Clean power sources reached a new record 12% of global electricity generation in 2022 while experts say that the power sector’s emissions may have peaked.
Electricity emissions went up by 1.3% in 2022, hitting a record high as per Ember’s report. This is due to a small increase in coal consumption to meet the rising demand for power following the end of the pandemic lockdowns.
Meanwhile, coal generation grew by 1.1% only in the same year. 2022 was also the year for things electric, e.g. electric vehicles, electrolyzers, and heat pumps and this trend will continue.
But to deliver on the required carbon emissions reductions, it should be coupled with enough investments in clean electricity transition.
The Era of Clean Power
According to the energy think tank Ember, the global electricity sector’s carbon footprint may have peaked last year and it will begin to fall in the coming years. This prediction sends a signal that the sector was at its tipping point to shifting to clean power.
In its recent report, Ember found that deployments of renewable energy in 2022 drove wind and solar to reach a new record of 12% share in the electricity mix. It went up from 10% in the previous year.
Together, all clean electricity sources – renewables and nuclear – reached 39% of global electricity, a new record high.
All these caused the carbon intensity of global power to hit a record low of 436 gCO2/kWh, the cleanest-ever.
The report covered 2022 data gathered from 78 countries, comprising 93% of the world’s electricity generation. 80% of the increase in demand for electricity after the lockdowns was met by clean power, particularly wind and solar.
The report’s lead author, Małgorzata Wiatros-Motyka said that:
“In this decisive decade for the climate, it is the beginning of the end of the fossil age. We are entering the clean power era…Clean electricity will reshape the global economy, from transport to industry and beyond.”
The rapid growth in clean power use will sustain in 2023 and the following years, the report says. And that would be enough to see that the sector’s carbon emissions will plateau or decline next year.
That happens if clean energy developers and governments continue to support generation of cheap green power.
However, the author also noted that it still depends on how businesses and individuals “put the world on a pathway to clean power by 2040.”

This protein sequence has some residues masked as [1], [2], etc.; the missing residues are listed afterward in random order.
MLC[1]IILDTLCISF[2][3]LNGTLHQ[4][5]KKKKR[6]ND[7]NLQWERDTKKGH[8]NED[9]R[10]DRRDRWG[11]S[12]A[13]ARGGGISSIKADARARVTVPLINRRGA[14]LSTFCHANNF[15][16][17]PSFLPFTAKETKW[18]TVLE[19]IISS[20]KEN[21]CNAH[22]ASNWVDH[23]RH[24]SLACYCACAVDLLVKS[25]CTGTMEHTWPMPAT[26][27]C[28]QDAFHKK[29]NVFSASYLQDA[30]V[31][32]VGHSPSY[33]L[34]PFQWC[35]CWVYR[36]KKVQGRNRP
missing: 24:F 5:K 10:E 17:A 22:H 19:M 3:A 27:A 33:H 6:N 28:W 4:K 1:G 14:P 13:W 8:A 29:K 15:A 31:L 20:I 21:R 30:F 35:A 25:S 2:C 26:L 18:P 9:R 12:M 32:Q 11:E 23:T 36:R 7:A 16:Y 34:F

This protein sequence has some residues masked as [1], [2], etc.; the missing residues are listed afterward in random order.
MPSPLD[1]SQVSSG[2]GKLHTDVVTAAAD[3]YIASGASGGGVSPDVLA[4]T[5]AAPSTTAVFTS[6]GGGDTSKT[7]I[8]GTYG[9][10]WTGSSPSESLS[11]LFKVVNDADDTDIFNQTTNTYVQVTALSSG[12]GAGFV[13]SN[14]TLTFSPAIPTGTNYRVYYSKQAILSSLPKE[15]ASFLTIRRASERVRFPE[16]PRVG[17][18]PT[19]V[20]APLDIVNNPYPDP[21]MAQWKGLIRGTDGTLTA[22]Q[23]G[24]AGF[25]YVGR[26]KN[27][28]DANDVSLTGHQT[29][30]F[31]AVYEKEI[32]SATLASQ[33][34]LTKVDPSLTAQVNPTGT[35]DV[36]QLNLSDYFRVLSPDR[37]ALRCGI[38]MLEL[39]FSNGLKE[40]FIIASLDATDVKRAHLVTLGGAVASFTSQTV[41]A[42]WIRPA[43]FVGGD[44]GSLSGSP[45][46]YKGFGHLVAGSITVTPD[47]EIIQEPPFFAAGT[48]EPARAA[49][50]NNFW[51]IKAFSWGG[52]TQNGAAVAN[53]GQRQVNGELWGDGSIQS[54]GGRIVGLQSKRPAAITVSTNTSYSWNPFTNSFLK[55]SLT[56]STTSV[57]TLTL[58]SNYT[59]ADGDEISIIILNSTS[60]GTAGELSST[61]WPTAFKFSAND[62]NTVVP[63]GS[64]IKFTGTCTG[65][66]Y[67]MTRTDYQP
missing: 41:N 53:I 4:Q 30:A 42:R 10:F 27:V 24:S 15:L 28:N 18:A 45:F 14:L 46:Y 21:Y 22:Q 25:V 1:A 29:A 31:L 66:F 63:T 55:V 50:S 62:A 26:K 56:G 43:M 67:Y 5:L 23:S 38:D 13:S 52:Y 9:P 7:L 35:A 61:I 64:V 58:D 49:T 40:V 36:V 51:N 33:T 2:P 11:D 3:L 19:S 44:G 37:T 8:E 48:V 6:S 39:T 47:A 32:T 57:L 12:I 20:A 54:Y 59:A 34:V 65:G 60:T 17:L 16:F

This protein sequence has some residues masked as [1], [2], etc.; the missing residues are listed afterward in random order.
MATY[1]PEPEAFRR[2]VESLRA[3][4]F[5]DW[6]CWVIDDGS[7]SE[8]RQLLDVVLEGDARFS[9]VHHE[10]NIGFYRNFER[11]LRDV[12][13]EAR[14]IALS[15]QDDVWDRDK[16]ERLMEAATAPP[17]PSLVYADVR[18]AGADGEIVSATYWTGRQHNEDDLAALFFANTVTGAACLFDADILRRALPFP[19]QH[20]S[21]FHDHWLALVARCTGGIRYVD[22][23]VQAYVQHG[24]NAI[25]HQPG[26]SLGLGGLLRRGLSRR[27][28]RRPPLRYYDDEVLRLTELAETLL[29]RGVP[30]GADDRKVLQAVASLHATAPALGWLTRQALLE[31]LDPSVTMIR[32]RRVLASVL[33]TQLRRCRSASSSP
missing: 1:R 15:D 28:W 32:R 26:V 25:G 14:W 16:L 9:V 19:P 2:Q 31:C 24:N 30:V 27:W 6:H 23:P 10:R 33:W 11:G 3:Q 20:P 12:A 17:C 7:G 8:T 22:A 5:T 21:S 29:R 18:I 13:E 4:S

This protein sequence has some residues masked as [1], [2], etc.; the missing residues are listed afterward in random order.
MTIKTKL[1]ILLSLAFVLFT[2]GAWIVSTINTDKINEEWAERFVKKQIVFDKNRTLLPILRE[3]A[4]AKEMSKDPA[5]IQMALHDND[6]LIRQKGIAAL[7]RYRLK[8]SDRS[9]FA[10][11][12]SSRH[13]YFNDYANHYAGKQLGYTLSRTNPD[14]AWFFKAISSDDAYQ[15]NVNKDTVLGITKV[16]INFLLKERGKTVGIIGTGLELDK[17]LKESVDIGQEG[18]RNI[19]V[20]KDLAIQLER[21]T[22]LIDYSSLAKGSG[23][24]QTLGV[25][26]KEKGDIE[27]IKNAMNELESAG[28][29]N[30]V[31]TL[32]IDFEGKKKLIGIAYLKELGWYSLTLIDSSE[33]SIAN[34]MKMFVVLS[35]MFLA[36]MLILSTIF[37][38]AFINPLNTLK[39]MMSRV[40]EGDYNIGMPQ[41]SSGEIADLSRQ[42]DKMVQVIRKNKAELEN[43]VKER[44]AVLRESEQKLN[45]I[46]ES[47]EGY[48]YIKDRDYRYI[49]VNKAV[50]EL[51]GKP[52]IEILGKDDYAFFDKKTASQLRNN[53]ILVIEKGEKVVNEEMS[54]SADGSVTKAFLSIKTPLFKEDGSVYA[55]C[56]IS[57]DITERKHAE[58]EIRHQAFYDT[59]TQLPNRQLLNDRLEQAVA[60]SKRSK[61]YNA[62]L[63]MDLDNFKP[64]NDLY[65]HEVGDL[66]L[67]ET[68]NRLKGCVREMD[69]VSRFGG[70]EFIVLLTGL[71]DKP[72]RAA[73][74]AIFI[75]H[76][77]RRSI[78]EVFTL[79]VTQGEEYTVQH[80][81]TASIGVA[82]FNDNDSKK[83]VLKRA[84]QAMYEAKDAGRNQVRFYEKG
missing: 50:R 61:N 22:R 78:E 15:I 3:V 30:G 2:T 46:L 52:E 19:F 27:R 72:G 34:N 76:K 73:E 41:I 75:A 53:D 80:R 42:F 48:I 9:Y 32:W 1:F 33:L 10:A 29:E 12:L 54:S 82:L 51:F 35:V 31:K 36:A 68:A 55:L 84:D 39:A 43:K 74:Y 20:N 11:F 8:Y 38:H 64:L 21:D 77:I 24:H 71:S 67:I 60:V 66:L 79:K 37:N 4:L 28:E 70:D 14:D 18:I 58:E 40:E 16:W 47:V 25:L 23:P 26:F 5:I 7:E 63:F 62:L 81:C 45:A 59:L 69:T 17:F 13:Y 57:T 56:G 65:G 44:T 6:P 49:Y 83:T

The global electricity sector is the largest emitter. And it’s the first sector that has to decarbonize for the world to achieve net zero because it helps unlock electrification in other sectors.
Net Zero Power by 2040
According to the International Energy Agency (IEA), the power sector must be net zero by 2040 to bring the world to net zero economy-wide by 2050.
- In the IEA Net Zero Emissions (NZE) modelling, wind and solar are the key drivers, providing 75% of the growth in clean power from now to 2050.
By 2030, wind and solar have to increase to 41% of global electricity generation. By the same year, coal generation has to decrease by 54% while gas by 24%.
Electricity demand, however, will continue to rise significantly by about 3.7% annually until 2030 as electrification intensifies.
Here’s how Ember forecasts the power sector’s transition to its 2040 net zero emissions.
Investment in clean power is critical, not only in the sector but the whole energy generation to ensure that the path to net zero is taken.
Remarkably, investment in clean energy technologies in 2022 is the same as that of fossil fuels for the first time. This is a good sign but investments must triple by the end of this decade to be on track for 1.5C.
Developing countries received financial support from large emitters such as the EU, UK, and US. The funds help them displace the dirty coal with clean renewable sources.
Yet overall, fossil fuel generation still increased in 2022 by 183 TWh. This led to the power sector’s CO2 emissions to grow by 160 million tonnes.
While the global electricity’ emissions intensity is heading towards the right direction, its absolute emissions are yet to fall. This shows that the power sector hasn’t reached yet the point where emissions reductions are at the net zero level.
- As per the IEA NZE scenario, the sector’s emissions should decline by about 7.6% each year until 2030.
Some industry experts agreed that Ember’s forecast might be attainable. But others said that it will take more years to become a reality, not this year or the next.
Whoever holds the right prediction depends on how commercial and political forces play in the transition to a low-carbon power.